What do you call indie rock when it hits the mainstream? How do you square the idea of a genre that grew out of an anti-billboard movement with its runaway success? Movies like 500 Days of Summer, brands such as Urban Outfitters and widespread radio play for pop indie bands like Vampire Weekend have turned what began as a self-consciously anti-popular genre into a musical and cultural phenomenon. It’s Zooey Deschanel’s world, and we’re just living in it. “New Glow,” the latest album from Brooklyn-based indie-dance duo Matt and Kim, broaches the problems that indie music is going to face with its sustained popularity, but offers some fun dance tracks while they figure it out.
Matt and Kim’s sound has always been the irreverent, upbeat equivalent of kicking down Grand Street in Brooklyn in your beat-up Chuck Taylor sneakers on a sunny day. Just some broke hipster kids, tearing up New York City and having the time of their lives doing it.
Their breakout album, “Grand” (2009) secured them that identity and their struggle three albums later is not letting that personality become a caricature. In the disappointingly lethargic and generally unpleasant “I SeeYa,” they reflect on their whirlwind success: “The past six years/have been one big blur/don’t know where I was/or where you are.” If Matt and Kim want their audience to learn to love them as rockstars rather than a lo-fi garage band, half-hearted tracks like “I See Ya” are not the way to do it.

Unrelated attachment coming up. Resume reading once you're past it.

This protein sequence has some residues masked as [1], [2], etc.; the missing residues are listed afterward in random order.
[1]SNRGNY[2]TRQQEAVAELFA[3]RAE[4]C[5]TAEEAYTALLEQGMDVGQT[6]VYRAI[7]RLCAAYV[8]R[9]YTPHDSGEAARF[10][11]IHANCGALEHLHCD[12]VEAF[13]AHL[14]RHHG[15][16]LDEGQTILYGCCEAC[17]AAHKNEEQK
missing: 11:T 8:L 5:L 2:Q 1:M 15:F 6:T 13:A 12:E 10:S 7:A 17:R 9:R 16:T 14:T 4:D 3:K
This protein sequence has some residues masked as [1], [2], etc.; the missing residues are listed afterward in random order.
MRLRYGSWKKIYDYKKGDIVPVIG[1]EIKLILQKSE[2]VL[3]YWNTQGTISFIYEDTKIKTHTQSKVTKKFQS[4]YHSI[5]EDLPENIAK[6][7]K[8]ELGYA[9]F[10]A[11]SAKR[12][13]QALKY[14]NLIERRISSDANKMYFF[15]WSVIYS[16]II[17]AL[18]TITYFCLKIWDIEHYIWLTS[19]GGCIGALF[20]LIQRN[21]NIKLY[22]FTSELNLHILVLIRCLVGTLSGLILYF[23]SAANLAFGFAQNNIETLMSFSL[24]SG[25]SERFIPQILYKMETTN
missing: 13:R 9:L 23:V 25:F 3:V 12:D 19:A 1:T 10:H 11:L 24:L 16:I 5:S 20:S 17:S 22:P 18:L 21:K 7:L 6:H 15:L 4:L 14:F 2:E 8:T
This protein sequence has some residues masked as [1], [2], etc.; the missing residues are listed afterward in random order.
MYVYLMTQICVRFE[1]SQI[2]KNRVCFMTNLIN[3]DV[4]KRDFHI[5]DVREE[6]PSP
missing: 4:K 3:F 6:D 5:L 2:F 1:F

That’s not to say that Matt and Kim can’t innovate, nor do they have to stick to their same successful tropes. In fact, when they try to do so, it sounds derivative and tired. “Not Alone” recycles the same piano intro from their first big hit, “Daylight” (2009), that they also used in “Not That Bad” (2012) and evoked in “Wires” (2010). Although all three tracks reference “Daylight,” “Not Alone” is the most obvious attempt to recycle their biggest success. “Through the pain and hate/ here come brighter days” starts to sound a lot like 2009’s more fun “This car might make a good boat/and float down Grand Street in daylight.”
The true successes on the album show that Matt and Kim have kept their creativity and sense of humor as pioneers in indie-tronic, youthful music. “Hey Now,” the opening track, is the runaway hit of the album, featuring apologetically fun electro-swing instrumentals. Although the musical creativity alone would be enough to set “Hey Now” apart, the lyrics — “If you died/ I’d die right by your side” — are a funny, un-sly nod to The Smiths’ iconic “To die by your side/Well the pleasure/ The privilege is mine,” which Deschanel’s character also references in 500 Days of Summer and serves as a classic wink and nod for all the other “indie kids” out there.
A final highlight, and one of the few other instances of truly “new” material on “New Glow,” is the laugh- out-loud funny “Hoodie On.” The perfect embodiment of hipster, partly-ironic, partly-not-kidding almost- swagger, “Hoodie On” is an anthem to those who are just a little too self-effacing to have a real anthem. “I don’t dress up too much/got a hoodie on/Look lookin’ like a king with a hoodie on” Matt and Kim sing, recalling the 2009 pre-fame Matt and Kim, who were content to “cut the legs off of our pants/Throw our shoes in the ocean” and “sit back and wave through the daylight.”
Photo Courtesy of Matt and Kim
Sabrina Leung ‘18 is the Digital Editor majoring in International Relations-Political Science with a minor in History. She is best reached at email@example.com or @sabrinatzleung on Twitter.